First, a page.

Meetings should be held to discuss the survey findings with HR and senior management. A way forward can be decided based on the results.

You might also want to share the results of the survey with employees to show that you acknowledge their feedback and you are taking the issues they have raised seriously.

Why Are Employee Engagement Surveys Necessary?

An employee engagement survey acts as a company-wide check-up. It is a method for employers to check in on the current state of the company's most valuable asset: its employees.

When employees are disengaged from their work it can severely reduce productivity and cause the company to lose out on profit. 

This state of disengagement can sometimes be invisible to upper management when they are not involved in the daily running of the business. If left unaddressed, it could lead to some serious setbacks and threaten the survival of the business.

This is why employee engagement surveys become a necessity. The survey allows employers to investigate their employees’ current views, experiences at work, and their level of commitment to the company, which all equate to their level of engagement.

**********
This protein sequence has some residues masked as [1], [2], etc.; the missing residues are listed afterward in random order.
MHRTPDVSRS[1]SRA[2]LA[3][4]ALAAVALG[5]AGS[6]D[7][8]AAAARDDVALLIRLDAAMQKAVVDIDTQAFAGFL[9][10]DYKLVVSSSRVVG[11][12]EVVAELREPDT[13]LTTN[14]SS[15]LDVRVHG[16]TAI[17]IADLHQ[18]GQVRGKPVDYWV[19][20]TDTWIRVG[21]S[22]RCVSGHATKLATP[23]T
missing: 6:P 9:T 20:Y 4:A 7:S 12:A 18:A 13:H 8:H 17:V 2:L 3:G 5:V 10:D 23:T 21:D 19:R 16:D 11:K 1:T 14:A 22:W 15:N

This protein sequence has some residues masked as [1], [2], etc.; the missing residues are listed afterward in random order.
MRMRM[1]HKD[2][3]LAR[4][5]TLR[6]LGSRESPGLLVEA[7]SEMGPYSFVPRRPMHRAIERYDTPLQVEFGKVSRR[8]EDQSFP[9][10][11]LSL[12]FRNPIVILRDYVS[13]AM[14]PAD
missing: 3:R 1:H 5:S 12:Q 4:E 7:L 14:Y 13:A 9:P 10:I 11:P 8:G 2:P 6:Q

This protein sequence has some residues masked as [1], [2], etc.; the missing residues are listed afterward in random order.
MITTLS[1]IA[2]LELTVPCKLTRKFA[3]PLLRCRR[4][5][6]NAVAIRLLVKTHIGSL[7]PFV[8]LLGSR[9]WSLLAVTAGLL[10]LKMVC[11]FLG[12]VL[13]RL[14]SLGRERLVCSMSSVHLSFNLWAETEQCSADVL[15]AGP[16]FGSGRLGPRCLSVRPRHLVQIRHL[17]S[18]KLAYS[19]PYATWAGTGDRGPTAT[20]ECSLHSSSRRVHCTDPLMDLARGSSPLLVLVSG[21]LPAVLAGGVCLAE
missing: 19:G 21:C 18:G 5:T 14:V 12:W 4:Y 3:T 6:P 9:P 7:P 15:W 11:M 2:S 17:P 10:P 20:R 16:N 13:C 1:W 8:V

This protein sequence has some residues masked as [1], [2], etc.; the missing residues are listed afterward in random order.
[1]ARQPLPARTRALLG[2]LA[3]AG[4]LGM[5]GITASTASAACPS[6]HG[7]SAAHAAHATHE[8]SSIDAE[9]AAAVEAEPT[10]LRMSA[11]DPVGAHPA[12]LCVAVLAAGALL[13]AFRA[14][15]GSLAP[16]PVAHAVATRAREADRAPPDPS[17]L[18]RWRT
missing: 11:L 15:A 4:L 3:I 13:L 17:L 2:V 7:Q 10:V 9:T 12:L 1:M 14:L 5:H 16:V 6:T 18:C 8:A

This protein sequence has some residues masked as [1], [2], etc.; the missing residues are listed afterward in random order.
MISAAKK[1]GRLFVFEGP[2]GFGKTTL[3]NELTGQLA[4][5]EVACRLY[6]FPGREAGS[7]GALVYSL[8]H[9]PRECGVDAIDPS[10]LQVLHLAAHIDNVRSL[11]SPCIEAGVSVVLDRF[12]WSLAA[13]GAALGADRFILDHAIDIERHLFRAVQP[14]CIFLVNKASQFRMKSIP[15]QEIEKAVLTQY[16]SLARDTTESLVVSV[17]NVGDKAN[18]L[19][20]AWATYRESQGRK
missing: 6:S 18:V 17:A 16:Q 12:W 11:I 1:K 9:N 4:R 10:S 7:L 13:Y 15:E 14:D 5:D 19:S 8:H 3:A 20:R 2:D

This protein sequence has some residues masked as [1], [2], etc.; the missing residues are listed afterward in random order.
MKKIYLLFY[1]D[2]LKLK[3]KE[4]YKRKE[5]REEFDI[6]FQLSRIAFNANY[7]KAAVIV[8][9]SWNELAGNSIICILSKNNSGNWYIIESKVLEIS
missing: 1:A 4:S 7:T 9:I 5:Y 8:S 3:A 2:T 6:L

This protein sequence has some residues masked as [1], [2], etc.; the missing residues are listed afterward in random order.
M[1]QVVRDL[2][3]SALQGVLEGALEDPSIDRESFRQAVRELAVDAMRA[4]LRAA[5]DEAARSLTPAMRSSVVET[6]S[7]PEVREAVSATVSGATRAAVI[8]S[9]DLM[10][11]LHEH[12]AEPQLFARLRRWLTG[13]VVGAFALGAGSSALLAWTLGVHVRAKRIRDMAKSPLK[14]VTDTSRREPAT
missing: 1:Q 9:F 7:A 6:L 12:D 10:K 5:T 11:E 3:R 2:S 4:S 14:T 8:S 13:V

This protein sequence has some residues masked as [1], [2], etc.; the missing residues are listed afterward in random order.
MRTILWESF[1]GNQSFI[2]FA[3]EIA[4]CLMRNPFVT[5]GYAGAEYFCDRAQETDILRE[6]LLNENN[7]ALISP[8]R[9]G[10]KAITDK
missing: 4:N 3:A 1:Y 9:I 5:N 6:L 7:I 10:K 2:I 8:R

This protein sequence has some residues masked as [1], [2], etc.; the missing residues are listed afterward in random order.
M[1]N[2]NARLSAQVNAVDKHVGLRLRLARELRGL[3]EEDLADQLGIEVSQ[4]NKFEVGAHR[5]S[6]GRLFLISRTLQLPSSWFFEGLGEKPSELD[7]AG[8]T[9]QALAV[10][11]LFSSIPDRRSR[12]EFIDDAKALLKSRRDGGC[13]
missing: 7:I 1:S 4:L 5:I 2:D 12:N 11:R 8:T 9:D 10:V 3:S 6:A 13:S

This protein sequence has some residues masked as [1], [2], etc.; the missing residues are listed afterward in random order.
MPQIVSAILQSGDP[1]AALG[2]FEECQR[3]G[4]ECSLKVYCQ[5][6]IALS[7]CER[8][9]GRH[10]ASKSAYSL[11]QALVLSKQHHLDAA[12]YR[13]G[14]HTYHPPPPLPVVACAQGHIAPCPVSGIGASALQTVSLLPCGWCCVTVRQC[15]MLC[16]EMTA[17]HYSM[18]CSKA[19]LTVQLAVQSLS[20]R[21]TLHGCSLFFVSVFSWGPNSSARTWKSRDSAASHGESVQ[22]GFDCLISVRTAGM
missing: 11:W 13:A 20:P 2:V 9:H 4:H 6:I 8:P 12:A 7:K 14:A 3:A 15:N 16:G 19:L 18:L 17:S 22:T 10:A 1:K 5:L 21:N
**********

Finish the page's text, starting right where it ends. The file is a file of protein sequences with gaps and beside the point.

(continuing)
Related: Top Employee Engagement Metrics to Retain Talent

What Factors Influence Employee Engagement?

1. Flexibility

Flexibility in the workplace refers to the employees' ability to formulate their own schedules and cultivate a better work-life balance. 

Workplace flexibility allows employees to choose whatever hours that are best suited to them, and even work remotely.